The UK’s Best Hope for Tech Prowess Sits in Its Labs, Not Apps or AI

 This is the season when the UK pitches itself as a technology trendsetter.

In November, the government plans to convene hundreds of international financiers and executives to promote investing opportunities in British companies, including those working on nuclear fusion and “deep tech.” That same month, Prime Minister Rishi Sunak will host the inaugural AI Safety Summit, an event designed to position the nation as a global leader on the critical technology. 

It’s a tough sell. A sluggish national economy, tepid capital markets and the lingering impacts of Brexit have left the UK with few tech companies that credibly compete on a global scale. For the upcoming artificial intelligence summit, Sunak is chiefly inviting executives from Silicon Valley. 

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Still, there’s one area where the UK has the potential to make a big impact. Several startups working in scientific fields like drug discovery, genomics and medical devices have leveraged Britain’s world-renowned universities and national health-care service to deliver impressive technical leaps — and some commercial success. The Bloomberg Technology Summit, held on Tuesday in London, will showcase a few of these biotech and health care standouts during a series of discussions about the UK’s global role in the most pressing questions in technology today.

“The UK is a very attractive place for the life sciences,” said Simon Dingemans, a senior adviser with the Carlyle Group and the former chief financial officer at GSK Plc. He cited the concentration of research institutions, government support, and a range of investing vehicles. “That’s why the sector is so alive,” he said.

Last year, Dingemans became chairman of Genomics Plc, an Oxford-based biotech firm that analyzes a person’s genetic risk for disease. Genomics has contracts with several pharmaceutical and insurance companies, including MassMutual, and reached “substantial revenue” this year for the first time, according to Chief Executive Officer Peter Donnelly. He said his company, which has raised $82 million, is preparing another funding round.

Tech startup financing is falling in the UK, like everywhere else. Venture capitalists invested £7.9 billion ($9.6 billion) in the country during the first half of this year, a 58% drop from 2022 and below totals in the US and Europe, according to a recent report from data firm PitchBook.

But recent investment into UK health-care services and devices has shown the “most resilience” compared with other sectors, according to PitchBook. A 2021 report from McKinsey shows that the UK has far more biotech startups, venture capital deals and initial public offerings in biotech than the rest of Europe. The UK leads the world in publications in the field, relative to gross domestic product, according to the study.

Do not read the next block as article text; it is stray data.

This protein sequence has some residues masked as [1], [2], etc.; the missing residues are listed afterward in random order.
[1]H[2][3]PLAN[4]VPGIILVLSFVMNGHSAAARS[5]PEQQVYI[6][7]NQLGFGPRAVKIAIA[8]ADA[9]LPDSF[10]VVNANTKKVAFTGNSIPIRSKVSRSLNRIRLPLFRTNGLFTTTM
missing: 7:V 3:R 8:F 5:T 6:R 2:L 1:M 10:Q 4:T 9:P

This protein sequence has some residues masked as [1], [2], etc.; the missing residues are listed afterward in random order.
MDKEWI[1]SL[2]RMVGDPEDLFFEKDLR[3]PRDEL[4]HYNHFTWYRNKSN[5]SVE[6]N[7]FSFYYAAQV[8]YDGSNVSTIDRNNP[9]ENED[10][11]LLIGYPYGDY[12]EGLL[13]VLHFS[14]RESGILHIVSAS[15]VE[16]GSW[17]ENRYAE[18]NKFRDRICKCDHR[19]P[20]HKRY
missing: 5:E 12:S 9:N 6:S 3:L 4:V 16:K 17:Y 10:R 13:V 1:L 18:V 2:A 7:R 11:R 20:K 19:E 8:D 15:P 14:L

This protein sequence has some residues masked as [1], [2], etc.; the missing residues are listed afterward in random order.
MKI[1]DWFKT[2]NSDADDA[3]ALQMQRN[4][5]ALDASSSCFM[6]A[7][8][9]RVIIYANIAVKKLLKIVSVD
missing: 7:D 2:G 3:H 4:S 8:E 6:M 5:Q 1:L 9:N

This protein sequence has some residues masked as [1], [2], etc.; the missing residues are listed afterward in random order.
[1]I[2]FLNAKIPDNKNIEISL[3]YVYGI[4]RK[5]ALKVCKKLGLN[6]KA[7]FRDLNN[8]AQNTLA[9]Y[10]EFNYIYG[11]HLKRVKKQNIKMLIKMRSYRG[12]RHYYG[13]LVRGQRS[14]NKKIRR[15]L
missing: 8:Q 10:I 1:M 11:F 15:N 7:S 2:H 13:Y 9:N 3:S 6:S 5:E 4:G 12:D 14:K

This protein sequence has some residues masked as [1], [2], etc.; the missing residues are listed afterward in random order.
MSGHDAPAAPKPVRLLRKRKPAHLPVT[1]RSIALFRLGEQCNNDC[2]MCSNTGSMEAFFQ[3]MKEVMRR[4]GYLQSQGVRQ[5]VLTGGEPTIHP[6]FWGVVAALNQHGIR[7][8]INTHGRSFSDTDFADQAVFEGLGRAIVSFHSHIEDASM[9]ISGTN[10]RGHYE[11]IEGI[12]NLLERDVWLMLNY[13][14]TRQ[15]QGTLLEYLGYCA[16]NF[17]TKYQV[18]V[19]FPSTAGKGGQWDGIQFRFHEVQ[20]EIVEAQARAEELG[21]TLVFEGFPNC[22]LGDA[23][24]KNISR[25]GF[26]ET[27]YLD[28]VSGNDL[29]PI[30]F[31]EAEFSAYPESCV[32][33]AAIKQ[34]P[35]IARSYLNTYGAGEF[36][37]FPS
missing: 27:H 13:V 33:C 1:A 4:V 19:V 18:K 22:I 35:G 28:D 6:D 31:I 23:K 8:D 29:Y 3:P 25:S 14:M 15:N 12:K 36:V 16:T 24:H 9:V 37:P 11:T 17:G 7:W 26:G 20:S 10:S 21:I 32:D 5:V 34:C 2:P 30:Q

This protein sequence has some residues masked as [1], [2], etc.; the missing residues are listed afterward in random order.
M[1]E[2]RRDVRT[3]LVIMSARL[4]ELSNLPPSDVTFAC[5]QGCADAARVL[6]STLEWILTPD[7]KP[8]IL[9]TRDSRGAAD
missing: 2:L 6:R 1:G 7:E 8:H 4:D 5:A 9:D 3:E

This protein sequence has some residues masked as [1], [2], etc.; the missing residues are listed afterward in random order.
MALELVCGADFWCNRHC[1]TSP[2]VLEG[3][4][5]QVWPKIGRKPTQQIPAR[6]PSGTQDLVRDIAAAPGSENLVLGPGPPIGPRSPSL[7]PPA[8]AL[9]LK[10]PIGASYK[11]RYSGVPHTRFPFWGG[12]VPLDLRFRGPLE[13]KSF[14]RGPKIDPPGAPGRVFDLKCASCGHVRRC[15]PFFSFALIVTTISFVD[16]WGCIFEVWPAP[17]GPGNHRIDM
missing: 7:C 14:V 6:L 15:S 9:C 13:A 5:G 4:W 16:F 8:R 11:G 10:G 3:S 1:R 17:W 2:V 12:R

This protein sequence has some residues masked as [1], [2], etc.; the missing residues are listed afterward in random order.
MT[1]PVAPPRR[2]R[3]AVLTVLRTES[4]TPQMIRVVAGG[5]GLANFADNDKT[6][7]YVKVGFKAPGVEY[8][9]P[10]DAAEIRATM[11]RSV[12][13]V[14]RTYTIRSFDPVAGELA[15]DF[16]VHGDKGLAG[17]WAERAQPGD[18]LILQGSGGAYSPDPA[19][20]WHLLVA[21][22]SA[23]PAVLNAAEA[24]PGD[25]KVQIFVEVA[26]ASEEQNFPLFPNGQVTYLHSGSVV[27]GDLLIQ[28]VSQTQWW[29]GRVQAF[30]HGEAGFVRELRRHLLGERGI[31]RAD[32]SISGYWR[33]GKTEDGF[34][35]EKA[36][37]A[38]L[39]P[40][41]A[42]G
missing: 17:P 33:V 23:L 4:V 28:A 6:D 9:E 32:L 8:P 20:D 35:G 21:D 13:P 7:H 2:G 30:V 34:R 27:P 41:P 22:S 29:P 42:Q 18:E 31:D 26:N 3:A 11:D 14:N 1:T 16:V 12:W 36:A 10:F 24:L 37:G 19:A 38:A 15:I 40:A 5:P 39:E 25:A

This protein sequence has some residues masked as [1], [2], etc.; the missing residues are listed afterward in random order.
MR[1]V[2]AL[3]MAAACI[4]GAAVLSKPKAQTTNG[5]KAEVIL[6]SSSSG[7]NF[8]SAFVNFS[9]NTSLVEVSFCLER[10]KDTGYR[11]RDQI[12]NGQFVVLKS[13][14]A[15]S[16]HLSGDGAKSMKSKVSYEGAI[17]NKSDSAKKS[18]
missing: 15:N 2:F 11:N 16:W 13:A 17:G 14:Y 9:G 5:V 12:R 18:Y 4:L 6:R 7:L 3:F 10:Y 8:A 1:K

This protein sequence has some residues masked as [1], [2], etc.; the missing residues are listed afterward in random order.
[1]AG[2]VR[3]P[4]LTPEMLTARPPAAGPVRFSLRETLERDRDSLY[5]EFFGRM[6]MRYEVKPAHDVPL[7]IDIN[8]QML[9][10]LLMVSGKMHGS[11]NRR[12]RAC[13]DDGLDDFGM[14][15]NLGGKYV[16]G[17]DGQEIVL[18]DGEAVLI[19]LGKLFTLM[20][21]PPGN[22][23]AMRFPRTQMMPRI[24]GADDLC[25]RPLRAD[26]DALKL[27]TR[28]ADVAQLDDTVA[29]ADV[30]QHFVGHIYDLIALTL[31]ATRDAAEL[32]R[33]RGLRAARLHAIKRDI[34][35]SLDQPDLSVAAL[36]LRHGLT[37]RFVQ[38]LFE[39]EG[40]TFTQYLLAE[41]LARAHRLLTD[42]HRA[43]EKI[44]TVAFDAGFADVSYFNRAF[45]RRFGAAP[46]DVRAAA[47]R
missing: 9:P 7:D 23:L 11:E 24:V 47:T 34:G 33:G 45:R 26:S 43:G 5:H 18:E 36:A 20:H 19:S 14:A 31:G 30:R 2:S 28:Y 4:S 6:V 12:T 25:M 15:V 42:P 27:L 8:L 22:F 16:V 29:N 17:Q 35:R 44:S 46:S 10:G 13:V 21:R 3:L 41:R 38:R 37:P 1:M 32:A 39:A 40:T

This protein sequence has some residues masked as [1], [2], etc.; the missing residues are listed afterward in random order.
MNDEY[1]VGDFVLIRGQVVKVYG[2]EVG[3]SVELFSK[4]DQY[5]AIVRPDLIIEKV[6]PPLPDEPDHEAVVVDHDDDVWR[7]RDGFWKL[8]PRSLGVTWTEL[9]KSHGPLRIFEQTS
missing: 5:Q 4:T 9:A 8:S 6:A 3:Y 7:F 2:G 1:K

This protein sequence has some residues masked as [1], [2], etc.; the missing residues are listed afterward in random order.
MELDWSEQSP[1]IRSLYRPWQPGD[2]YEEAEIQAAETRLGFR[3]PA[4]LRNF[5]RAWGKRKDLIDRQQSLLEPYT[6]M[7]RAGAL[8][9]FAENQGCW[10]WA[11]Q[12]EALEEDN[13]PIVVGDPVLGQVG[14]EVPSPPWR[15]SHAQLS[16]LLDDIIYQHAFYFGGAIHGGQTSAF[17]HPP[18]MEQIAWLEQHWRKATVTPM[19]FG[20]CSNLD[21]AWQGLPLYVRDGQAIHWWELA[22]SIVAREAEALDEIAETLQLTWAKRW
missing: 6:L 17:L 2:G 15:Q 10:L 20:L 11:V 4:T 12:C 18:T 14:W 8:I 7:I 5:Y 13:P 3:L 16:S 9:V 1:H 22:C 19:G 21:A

For entrepreneurs, the UK’s academic hubs are key for attracting ongoing investing and scientific talent. “It’s probably the best place to be,” said Tim Guilliams, a biochemist whose drug discovery startup, Healx Ltd. emerged from Cambridge University. One of its chief rivals is Isomorphic Labs, a spin-off of Google’s DeepMind — which itself also came out of a British university. 

Less esteemed schools are seeding startups as well. Cerca Magnetics, a company that makes brain-scanning helmets for children, emerged from research at the University of Nottingham, where researchers provide an “ongoing IP pipeline” into the startup, according to Chief Executive Officer David Woolger. While the academic and public health care infrastructure is a clear boon to the startups, it has its limits. British universities have been criticized for taking too much equity in fledgling companies, potentially stifling growth opportunities. Woolger said Nottingham has a 25% stake in Cerca, for example, but is in discussions about decreasing its share. 

And many health startups are reliant on selling to the National Health Service, an institution facing a deepening crisis with a checkered history of incorporating new tech. “It’s a remarkable asset because it’s a cradle-to-grave, one-payer system,” said Dingemans. “But it’s very difficult to access.”

Even when a startup can hitch up with the NHS, it isn’t always a ticket to success. Babylon Health, a British telehealth provider, declared bankruptcy earlier this year despite a wide NHS partnership. Many companies that cut deals with the NHS must still pursue commercial deals in the US to grow, said Irina Haivas, a partner in London at venture firm Atomico, which backs Healx and other life science startups. 

Biotech firms don’t see as much of this pressure, as they’re less reliant on selling directly to local healthcare providers. Still, these startups typically face much longer time frames for clinical trials and business deals, on top of difficult of lab work.

Yet investors bankrolling them are drawn to the potential outsized returns if these startups break into pharmaceuticals, medicine and health systems — all huge global markets. “In the short-term, they’re obviously harder to build,” Haivas said. “But they have more uncapped upside if you do build them.”

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